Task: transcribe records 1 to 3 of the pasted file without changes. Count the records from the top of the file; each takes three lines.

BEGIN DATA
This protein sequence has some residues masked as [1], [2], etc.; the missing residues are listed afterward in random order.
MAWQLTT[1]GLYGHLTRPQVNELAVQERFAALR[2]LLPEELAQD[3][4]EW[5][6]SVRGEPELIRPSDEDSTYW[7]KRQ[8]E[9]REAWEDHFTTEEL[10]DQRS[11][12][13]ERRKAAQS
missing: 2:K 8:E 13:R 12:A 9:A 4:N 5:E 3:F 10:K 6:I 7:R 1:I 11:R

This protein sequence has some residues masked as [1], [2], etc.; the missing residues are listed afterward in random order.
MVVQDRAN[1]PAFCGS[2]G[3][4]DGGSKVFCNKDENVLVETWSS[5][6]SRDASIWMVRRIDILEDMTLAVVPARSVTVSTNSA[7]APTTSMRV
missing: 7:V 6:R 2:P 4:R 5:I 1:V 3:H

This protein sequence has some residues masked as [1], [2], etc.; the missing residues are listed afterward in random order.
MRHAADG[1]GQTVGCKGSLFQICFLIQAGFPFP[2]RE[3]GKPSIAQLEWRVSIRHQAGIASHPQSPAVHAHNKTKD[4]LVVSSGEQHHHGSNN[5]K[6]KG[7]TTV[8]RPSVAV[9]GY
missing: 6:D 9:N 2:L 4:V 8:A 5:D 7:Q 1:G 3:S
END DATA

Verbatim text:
This protein sequence has some residues masked as [1], [2], etc.; the missing residues are listed afterward in random order.
MAWQLTT[1]GLYGHLTRPQVNELAVQERFAALR[2]LLPEELAQD[3][4]EW[5][6]SVRGEPELIRPSDEDSTYW[7]KRQ[8]E[9]REAWEDHFTTEEL[10]DQRS[11][12][13]ERRKAAQS
missing: 2:K 8:E 13:R 12:A 9:A 4:N 5:E 3:F 10:K 6:I 7:R 1:I 11:R

This protein sequence has some residues masked as [1], [2], etc.; the missing residues are listed afterward in random order.
MVVQDRAN[1]PAFCGS[2]G[3][4]DGGSKVFCNKDENVLVETWSS[5][6]SRDASIWMVRRIDILEDMTLAVVPARSVTVSTNSA[7]APTTSMRV
missing: 7:V 6:R 2:P 4:R 5:I 1:V 3:H

This protein sequence has some residues masked as [1], [2], etc.; the missing residues are listed afterward in random order.
MRHAADG[1]GQTVGCKGSLFQICFLIQAGFPFP[2]RE[3]GKPSIAQLEWRVSIRHQAGIASHPQSPAVHAHNKTKD[4]LVVSSGEQHHHGSNN[5]K[6]KG[7]TTV[8]RPSVAV[9]GY
missing: 6:D 9:N 2:L 4:V 8:A 5:D 7:Q 1:G 3:S